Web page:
Petitions of the week
on Apr 5, 2019 at 11:09 am
This week we highlight petitions pending before the Supreme Court that address, among other things, the ability of a court to exercise personal jurisdiction over a defendant when the defendant knew its conduct would have in-state effects but the conduct occurred outside the state, the possibility of the Federal Aviation Act’s pre-empting state-law design-defect claims, and whether the Portal-to-Portal Act modified the definition of “work” in the Fair Labor Standards Act.
The petitions of the week are:
Issue: Whether the Federal Aviation Act pre-empts state-law design-defect claims.
Issues: (1) Whether the Portal-to-Portal Act modified the Fair Labor Standards Act’s broad, pre-1947 definition of “work”; and (2) whether the FLSA’s definition of “work” requires exertion beyond the minimal effort involved in passing through a security screening.
Issue: Whether the U.S. Court of Appeals for the 2nd Circuit erred by holding that marks of religious organizations, like “The Universal Church” and “Universal Church,” may be generic as a matter of law regardless of evidence that the relevant public does not primarily understand them as generic.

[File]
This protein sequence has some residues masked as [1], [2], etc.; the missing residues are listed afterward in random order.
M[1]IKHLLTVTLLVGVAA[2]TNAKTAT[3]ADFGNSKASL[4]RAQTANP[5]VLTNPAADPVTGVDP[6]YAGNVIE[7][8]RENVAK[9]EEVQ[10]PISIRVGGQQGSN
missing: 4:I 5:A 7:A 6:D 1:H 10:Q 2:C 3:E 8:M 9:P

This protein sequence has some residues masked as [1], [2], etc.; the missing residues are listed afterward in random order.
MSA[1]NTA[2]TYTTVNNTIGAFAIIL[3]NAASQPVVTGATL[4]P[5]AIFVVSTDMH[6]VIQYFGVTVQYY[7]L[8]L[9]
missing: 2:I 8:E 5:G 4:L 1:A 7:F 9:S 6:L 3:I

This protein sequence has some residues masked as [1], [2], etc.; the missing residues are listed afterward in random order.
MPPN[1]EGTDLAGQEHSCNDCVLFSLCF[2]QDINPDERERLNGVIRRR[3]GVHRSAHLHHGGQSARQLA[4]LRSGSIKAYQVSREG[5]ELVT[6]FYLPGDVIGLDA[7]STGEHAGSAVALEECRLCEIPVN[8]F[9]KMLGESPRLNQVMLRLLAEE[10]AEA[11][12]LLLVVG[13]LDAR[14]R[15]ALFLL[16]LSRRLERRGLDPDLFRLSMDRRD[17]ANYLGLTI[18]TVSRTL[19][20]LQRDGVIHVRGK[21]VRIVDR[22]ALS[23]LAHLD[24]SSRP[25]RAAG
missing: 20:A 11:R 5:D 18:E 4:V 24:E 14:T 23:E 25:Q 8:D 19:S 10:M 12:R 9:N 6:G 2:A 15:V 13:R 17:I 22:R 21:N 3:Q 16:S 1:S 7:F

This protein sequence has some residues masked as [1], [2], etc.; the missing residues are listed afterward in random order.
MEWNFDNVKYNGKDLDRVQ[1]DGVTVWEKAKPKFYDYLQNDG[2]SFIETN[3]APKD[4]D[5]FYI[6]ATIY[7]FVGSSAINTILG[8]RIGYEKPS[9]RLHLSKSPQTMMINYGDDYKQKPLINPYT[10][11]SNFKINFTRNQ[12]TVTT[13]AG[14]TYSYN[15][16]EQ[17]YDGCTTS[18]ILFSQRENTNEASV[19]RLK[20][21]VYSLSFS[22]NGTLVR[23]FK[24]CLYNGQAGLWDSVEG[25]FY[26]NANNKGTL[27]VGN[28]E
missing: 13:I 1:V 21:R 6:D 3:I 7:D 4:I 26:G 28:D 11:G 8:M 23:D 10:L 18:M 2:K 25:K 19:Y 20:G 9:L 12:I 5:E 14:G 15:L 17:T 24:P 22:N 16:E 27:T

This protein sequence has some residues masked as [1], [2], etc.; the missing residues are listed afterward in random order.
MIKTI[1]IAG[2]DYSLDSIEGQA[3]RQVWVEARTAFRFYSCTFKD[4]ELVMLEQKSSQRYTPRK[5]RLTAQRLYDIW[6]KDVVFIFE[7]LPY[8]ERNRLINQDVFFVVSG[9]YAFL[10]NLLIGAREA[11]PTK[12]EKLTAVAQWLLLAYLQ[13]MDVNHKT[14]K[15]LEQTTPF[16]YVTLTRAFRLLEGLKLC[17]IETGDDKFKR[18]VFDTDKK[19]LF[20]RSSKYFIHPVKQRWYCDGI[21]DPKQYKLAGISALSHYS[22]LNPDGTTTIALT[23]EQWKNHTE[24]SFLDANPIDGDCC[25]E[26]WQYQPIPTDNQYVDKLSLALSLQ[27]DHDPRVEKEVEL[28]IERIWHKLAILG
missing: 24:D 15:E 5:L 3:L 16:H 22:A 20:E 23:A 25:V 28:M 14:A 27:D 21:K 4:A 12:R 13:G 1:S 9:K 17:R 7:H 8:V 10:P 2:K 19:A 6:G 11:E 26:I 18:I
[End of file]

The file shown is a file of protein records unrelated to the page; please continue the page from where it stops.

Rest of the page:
Issues: (1) Whether the U.S. Court of Appeals for the 9th Circuit, in conflict with Morrison v. National Australia Bank Ltd. and RJR Nabisco Inc. v. European Community, correctly concluded that holding Teck liable for its discharges in Canada was not an impermissible extraterritorial application of the Comprehensive Environmental Response, Compensation and Liability Act; (2) whether the U.S. Court of Appeals for the 9th Circuit—in conflict with the Supreme Court’s decision in Walden v. Fiore, and the U.S. Courts of Appeals for the 2nd, 5th and 7th Circuits—correctly held that a state may exercise specific personal jurisdiction over a defendant because the defendant knew its conduct would have in-state effects, when the defendant’s relevant conduct occurred elsewhere; and (3) whether the U.S. Court of Appeals for the 9th Circuit—in conflict with the U.S. Court of Appeals for the 1st Circuit, and in tension with the opinions of the Supreme Court and several other circuits—correctly held that a defendant can be an “arranger” under CERCLA even if the defendant did not arrange for anyone else to dispose of or treat the waste.